Racing fans this is for you. The animation below from Le Cube is about the legendary Formula One driver Ayrton Senna made specifically for the Olympic Games in Brazil. Beautiful Fluid animation paired with a story about winning, and overcoming obstacles. This has such a great look to it, really, really nice work. As Le Cube said, “If you want to take a peep into our souls in one of our projects, this is it. This is the kind of project for which Le Cube exists.” and it shows. When you are given the opportunity to work on a project like this, you pull out all the stops.
PARAFUSO A+ has created the opening sequence for the GP Brazil 2013 race. The animated short captures the magic of a little boy’s imagination as he plays with his toy cars. As they race around the toy speedway, the cars transform through each major iteration of Formula One car design. This opening sequence features really nice 3D animation combined with virtual camera work and post production that helps sell the excitement of Formula One racing. Great Stuff.
I have always been fascinated with the graphic elements on racing cars. Especially vintage racing cars from the 60’s and 70’s before massive product sponsorship trumped any sense of style with a gigantic marketing message. Gestalten has a new release coming out that is available for pre-order on Amazon. “Go Faster The Graphic Design of Racing Cars“, by Sven Voelker. and I am thinking this might be the next book I add to my collection.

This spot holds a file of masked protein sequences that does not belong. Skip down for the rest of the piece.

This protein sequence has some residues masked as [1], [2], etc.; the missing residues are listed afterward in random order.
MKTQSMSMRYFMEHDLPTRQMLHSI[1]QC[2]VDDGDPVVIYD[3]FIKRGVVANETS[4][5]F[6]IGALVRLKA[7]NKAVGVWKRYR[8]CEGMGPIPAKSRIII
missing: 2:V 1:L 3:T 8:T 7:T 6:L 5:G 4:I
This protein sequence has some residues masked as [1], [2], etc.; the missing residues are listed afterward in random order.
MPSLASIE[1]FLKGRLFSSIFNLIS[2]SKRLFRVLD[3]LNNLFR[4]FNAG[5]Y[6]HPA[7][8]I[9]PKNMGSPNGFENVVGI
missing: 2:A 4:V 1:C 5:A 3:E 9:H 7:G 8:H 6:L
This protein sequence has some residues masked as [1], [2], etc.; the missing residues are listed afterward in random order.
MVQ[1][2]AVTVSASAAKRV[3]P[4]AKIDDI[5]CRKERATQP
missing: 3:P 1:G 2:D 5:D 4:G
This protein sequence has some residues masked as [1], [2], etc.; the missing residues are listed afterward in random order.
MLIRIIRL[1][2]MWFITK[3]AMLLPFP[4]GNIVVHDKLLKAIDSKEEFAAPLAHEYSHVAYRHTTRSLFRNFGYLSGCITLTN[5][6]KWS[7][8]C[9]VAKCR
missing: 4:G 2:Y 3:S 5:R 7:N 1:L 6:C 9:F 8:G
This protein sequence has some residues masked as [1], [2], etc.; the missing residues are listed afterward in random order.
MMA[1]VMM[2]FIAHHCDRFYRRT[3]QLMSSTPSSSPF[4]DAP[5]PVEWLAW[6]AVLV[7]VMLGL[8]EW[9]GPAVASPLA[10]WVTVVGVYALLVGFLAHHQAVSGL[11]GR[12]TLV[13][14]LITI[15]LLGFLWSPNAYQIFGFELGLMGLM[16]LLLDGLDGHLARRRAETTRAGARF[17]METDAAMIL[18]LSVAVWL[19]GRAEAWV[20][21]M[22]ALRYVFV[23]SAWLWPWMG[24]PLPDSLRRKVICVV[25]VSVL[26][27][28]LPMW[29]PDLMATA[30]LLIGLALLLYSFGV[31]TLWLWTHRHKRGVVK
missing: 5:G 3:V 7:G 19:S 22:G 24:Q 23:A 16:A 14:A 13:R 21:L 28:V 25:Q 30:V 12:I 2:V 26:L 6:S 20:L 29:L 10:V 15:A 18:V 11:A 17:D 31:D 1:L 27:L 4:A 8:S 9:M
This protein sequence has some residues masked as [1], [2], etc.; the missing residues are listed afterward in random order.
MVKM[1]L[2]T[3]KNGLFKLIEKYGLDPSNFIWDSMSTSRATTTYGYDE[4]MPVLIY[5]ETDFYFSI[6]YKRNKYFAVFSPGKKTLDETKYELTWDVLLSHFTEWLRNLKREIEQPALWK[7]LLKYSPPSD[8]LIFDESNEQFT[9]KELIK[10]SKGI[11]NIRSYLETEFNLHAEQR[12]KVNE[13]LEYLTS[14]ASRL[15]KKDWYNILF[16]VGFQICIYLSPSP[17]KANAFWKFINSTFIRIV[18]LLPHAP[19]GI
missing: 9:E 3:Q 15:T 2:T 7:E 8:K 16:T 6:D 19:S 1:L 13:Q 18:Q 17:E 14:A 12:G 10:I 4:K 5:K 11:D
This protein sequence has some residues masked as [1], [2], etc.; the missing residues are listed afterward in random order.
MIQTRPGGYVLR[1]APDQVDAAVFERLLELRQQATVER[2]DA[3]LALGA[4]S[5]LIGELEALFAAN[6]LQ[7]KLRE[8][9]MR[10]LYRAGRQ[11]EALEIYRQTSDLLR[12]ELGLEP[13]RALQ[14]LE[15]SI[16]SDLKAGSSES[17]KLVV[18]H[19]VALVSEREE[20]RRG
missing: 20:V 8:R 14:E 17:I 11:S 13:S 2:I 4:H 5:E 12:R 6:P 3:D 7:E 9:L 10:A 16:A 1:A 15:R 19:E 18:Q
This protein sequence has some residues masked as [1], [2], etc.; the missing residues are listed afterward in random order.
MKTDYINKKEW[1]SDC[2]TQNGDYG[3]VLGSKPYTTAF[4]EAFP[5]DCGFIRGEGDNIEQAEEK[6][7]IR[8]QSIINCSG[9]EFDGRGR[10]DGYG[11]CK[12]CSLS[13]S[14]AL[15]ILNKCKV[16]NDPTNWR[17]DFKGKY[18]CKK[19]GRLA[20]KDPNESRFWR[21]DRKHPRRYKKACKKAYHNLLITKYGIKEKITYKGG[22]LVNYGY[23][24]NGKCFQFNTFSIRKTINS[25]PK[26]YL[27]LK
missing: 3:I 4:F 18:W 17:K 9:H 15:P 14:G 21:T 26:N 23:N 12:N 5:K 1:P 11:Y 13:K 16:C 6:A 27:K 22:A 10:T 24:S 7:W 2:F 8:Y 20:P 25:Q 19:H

Fast cars, anarchy, and graphic design collide on the pages of this book as it chronicles the history of race car graphics and the design behind them. Most people don’t know that racing giants from the likes of Porsche, Ferrari, Maserati, and Lotus developed their looks not by marketing strategists or graphic designers. In the early days it was by chance.
Go Faster is a collection of over one hundred examples of racing car design that documents the carefree racing world where they were created. Go Faster not only takes its readers on a breakneck ride through images of racing history, but each colorful racing car is featured next to a blank white model. The model shows the lines and shape of the vehicle in its unadorned state. This side by side placement helps the viewer see exactly how the graphics modulate the look of the car. And it gives plenty of room for the viewer to imagine their own possibilities for graphic design in motor sports.
In the book you can see how stripes, colors, logos, and numbers combine to help the car stand out from all others on the track as they go by at top speed.
The time and effort invested in the graphic looks of the race cars is a strange juxtaposition compared to the aerodynamic shape of the bodywork created by the engineer for car. But it is precisely this amateur quality, this anarchy and randomness that results in the irresistible attraction that racing cars and their graphics have on us.
Author Sven Voelker is a car enthusiast and graphic designer in Berlin. He is responsible for the global corporate design of the Suzuki Motor Corporation and other clients.